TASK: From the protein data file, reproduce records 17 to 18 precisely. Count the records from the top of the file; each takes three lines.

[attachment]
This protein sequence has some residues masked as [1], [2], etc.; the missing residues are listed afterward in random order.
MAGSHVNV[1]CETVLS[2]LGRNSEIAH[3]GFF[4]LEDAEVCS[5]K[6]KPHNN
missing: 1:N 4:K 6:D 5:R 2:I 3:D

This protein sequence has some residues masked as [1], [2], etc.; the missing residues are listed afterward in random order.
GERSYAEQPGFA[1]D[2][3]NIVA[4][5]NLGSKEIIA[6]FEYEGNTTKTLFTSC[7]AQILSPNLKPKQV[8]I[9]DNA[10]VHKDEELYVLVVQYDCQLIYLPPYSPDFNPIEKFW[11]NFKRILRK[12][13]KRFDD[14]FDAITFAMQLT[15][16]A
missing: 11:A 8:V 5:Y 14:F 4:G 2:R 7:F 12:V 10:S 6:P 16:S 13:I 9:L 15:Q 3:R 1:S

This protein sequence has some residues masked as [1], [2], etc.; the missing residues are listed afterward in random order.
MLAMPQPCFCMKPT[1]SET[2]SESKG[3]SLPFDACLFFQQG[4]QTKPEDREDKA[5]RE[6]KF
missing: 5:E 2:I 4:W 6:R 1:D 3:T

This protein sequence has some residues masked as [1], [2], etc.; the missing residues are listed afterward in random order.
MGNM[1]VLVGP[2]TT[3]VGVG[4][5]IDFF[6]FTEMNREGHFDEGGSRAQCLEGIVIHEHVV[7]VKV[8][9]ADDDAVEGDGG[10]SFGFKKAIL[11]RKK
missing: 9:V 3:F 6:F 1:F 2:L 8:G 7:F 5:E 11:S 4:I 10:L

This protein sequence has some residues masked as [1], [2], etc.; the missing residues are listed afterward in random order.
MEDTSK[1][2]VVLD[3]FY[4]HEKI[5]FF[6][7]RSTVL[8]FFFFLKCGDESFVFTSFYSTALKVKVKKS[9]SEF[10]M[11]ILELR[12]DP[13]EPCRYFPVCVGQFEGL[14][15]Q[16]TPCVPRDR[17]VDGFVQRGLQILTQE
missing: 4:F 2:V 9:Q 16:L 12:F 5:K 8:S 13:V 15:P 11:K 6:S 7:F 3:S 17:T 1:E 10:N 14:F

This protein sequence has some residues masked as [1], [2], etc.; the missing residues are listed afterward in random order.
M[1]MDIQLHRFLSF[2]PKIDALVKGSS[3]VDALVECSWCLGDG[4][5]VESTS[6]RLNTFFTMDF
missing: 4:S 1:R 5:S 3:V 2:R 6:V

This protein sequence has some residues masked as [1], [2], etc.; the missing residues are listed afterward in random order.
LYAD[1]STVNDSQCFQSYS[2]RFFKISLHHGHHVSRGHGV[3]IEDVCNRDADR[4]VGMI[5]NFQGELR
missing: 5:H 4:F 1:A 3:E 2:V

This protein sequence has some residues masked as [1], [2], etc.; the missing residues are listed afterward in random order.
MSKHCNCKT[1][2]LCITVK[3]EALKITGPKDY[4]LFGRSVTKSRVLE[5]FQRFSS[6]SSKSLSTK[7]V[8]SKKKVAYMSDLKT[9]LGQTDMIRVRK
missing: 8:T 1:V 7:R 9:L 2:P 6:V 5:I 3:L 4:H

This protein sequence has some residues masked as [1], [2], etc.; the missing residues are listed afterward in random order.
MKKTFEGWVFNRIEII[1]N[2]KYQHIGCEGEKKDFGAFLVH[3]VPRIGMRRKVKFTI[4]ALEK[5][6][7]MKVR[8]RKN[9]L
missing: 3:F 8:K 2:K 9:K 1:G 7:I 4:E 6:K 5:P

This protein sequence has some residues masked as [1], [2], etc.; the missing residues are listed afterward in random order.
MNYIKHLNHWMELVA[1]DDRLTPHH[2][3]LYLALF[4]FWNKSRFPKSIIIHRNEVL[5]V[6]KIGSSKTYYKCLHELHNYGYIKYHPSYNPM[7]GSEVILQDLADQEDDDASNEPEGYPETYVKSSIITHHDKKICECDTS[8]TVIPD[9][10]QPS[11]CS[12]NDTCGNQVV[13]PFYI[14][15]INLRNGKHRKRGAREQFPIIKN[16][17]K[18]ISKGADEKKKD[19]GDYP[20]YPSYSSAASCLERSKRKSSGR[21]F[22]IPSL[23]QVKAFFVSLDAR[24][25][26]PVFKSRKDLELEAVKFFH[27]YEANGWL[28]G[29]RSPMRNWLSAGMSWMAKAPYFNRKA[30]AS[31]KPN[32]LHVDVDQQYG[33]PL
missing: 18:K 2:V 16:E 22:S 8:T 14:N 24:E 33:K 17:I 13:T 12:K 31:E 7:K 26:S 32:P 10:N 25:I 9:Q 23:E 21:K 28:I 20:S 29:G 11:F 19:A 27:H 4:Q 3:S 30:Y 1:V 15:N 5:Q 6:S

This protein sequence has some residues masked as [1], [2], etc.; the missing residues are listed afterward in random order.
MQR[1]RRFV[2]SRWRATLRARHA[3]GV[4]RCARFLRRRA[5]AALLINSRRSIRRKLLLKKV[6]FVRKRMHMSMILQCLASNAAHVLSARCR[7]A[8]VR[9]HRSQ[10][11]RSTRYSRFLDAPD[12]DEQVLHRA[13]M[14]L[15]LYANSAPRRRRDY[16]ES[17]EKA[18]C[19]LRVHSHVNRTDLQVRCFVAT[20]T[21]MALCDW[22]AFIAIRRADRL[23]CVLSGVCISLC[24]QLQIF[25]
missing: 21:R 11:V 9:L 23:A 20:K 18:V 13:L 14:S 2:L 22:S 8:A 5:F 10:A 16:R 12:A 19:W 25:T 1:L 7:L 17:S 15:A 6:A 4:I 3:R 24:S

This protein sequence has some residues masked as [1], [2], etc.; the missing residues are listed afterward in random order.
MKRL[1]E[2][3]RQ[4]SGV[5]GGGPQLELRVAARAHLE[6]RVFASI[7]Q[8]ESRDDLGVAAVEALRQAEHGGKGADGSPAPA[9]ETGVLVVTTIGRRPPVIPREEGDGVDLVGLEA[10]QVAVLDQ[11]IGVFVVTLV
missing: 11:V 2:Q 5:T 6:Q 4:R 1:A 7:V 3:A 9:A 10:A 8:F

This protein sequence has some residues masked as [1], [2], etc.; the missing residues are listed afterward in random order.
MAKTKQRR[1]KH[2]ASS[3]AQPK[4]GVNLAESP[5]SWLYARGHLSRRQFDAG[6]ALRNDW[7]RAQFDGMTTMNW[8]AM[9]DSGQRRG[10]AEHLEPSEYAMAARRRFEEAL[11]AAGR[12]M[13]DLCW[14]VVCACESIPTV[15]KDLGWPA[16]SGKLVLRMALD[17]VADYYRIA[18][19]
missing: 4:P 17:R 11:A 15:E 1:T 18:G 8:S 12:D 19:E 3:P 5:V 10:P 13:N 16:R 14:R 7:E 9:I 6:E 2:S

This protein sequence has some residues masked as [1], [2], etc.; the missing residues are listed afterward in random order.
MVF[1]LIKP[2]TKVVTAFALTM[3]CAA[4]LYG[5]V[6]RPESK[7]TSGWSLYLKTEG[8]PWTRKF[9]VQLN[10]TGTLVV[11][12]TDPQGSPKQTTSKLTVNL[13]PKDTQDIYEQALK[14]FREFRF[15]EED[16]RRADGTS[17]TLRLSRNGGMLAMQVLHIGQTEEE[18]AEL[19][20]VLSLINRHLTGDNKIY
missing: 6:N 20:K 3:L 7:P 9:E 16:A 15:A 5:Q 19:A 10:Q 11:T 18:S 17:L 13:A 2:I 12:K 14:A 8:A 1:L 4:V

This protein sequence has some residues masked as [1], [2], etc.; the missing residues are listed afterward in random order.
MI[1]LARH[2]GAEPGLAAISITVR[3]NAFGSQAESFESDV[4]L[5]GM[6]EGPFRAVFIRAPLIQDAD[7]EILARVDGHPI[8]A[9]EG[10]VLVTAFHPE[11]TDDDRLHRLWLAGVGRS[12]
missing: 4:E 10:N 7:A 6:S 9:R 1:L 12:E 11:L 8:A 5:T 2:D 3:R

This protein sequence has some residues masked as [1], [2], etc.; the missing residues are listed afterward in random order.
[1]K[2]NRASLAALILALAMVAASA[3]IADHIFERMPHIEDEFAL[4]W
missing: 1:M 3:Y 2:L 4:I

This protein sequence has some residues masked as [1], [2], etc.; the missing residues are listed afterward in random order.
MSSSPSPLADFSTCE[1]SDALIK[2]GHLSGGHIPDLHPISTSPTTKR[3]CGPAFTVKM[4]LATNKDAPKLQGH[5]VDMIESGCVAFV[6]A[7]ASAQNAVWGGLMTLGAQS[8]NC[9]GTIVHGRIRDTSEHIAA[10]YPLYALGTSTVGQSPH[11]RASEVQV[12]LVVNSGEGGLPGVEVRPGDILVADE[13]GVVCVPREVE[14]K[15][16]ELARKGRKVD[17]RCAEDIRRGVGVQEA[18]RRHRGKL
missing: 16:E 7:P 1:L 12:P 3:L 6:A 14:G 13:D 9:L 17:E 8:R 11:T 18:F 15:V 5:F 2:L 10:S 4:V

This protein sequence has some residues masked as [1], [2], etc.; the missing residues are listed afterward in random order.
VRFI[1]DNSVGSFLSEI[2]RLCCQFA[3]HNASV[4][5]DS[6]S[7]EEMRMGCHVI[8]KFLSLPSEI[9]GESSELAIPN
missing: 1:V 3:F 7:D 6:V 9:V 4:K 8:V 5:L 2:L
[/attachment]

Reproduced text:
This protein sequence has some residues masked as [1], [2], etc.; the missing residues are listed afterward in random order.
MSSSPSPLADFSTCE[1]SDALIK[2]GHLSGGHIPDLHPISTSPTTKR[3]CGPAFTVKM[4]LATNKDAPKLQGH[5]VDMIESGCVAFV[6]A[7]ASAQNAVWGGLMTLGAQS[8]NC[9]GTIVHGRIRDTSEHIAA[10]YPLYALGTSTVGQSPH[11]RASEVQV[12]LVVNSGEGGLPGVEVRPGDILVADE[13]GVVCVPREVE[14]K[15][16]ELARKGRKVD[17]RCAEDIRRGVGVQEA[18]RRHRGKL
missing: 16:E 7:P 1:L 12:P 3:L 6:A 14:G 13:D 9:L 17:E 8:R 11:T 18:F 15:V 5:F 2:L 10:S 4:V

This protein sequence has some residues masked as [1], [2], etc.; the missing residues are listed afterward in random order.
VRFI[1]DNSVGSFLSEI[2]RLCCQFA[3]HNASV[4][5]DS[6]S[7]EEMRMGCHVI[8]KFLSLPSEI[9]GESSELAIPN
missing: 1:V 3:F 7:D 6:V 9:V 4:K 8:V 5:L 2:L